Sergeant Ranjid Sing was not looking forward to going into the city, the front in North Africa and later Italy had cured him of any remaining notion of glorious war, but like most of the other Veterans he had seen enough of the Fascists and Nazis to come to the conclusion that the British were offering an infinitely better deal, something that the Indian Army had set out to teach the Japanese the hard way. It seemed like far more than a mere two years since he had left the academy and a father who was probably still insisting that his son was acting above his station and would never bring it to anything.

At least the lads around him were accepting him for the uniform he wore and not who and what his father was. The Stens the company had been issued with in lieu of their rifles for the expected urban combat came out of a factory near his hometown, so it was more than likely one of his brothers had operated the machine that had stamped out the metal parts. The Captain was seconded from the British Army in India after being wounded at the North-West Frontier and..

“Lieutenant?” Ranjid said as he saw the man in question walk up to him through the knots of men that were strewn about along the road, waiting for the orders to attack. The new and fresh nature of the Division were indicated by the fact that Ranjid was the most senior NCO with two years of active service under his belt, but the combat experience he'd had against Italians, Germans and Soviets still but him leagues ahead of the men now expected to fight the Japanese. The Division was a hodgepodge unit if there ever was one, it seemed as if every major religion and ethnic group of the country was represented with a Regiment of its own, but so far everything seemed to work. Who was it that had said that nothing welded ethnicities and religions together like a common foe and fighting this foe side by side?

He shook his head and instead listened to what Captain William Lawford was saying.

Minutes later they were marching down the road past Cromwells and a few precious few Comets[1] that had their barrels aimed down the roads towards the first few houses, ready to support the Infantry if needed. Luckily the point of insertion the gods of war had graced C Company, 1st Battalion, The Bombay Infantry Regiment was one where the houses were only yards from the edge of the fields that surrounded the city, giving them good cover as they fanned out and began to crouch towards the houses. Sure enough, almost immediately after going to the ground Ranjid could hear the woodpecker sound of the Japanese machine guns and the popping sound of their rifles. As if this was not bad enough, the whine of incoming mortar rounds added to his misery, and within minute the advance stopped as the Company was taking cover in a drainage ditch at the edge of the field.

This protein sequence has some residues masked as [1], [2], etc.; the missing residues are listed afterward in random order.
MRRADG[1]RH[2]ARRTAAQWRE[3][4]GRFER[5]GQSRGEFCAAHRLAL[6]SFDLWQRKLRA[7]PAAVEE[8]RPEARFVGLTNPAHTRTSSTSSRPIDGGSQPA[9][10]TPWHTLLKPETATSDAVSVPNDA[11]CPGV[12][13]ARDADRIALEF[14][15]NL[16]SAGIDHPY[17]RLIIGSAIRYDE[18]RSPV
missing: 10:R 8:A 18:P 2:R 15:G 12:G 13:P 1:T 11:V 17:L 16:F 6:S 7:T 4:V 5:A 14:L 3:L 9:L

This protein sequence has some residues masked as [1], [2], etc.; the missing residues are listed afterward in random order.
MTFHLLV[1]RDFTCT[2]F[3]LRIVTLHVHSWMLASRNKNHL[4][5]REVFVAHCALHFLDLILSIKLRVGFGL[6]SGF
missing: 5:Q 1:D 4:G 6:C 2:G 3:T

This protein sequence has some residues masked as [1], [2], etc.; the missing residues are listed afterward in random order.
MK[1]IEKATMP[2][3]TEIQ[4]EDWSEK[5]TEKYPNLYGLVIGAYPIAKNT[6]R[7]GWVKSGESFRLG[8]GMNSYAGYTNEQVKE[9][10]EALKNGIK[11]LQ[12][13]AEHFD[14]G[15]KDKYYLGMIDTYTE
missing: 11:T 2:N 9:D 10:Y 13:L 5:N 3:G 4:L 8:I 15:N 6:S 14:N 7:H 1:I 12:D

The tanks came down the road and began to fan out, taking pot shots at the houses where the Machine guns were shooting. Then the Japanese upped the ante by unmasking a battery's worth of Type 1 Anti-tank guns that began to fire at the tanks, but both the Cromwells and the Comets shrugged off the 47mm projectiles with ease. While the guns and the Tanks battled it out, the Infantry charged. Ranjid rose with the rest of them and charged the line of houses, grenades in hand and bullets whistling past his body. He used his teeth to remove the pin and lobbed it into a window that had a machine gun poking out. Japanese voices yelled in alarm seconds before the fuse ran out and the room was reduced to splinter of wood and mangled flesh.

Ranjid grinned in satisfaction at that and also because the remainder of the Platoon had closed up to him and soon the Lieutenant detailed the Squads that would begin to clear the houses on this side of the road. Ranjid gathered up his Squad and the battle for Rangoon began proper.


A Squad of the same Regiment a week before the battle. Note the SMLEs still issued to the BIA.

As the Sergeant he was the first one in. Procedure was normally to kick in the door, followed by grenades and then storming the room but friendly civilians were about, so they had been ordered to 'be careful'. So instead it was kicking in the door, taking cover, waiting for any eventual Japanese to react and then, if there were any, to let rip with the grenades. Here there were Japanese but the main room was too large for grenades. So when the explosions of six of them subsided, Ranjid peered around the edge and pulled his head back as bullets slammed into the wall.

“Whose turn is it?”

The men in question rose and ran into the room, firing from the hip as they went. The room was a long-ish storage room, actually part of what had once been a factory producing rubber next door, and the men leap-frogged past damaged, wrecked and abandoned machinery towards the back where a dozen Japanese soldiers were firing their rifles as fast as they would go. However the length of their rifles and the fact that the British troops were using Stens led to a massive disparity in fire power that favoured the side using automatics.


It still took them almost half an hour to fight their way across a hall no longer than half a football[2] field and it ended with Ranjid gut-shooting a Japanese Lieutenant who was about to try to use his Katana on him.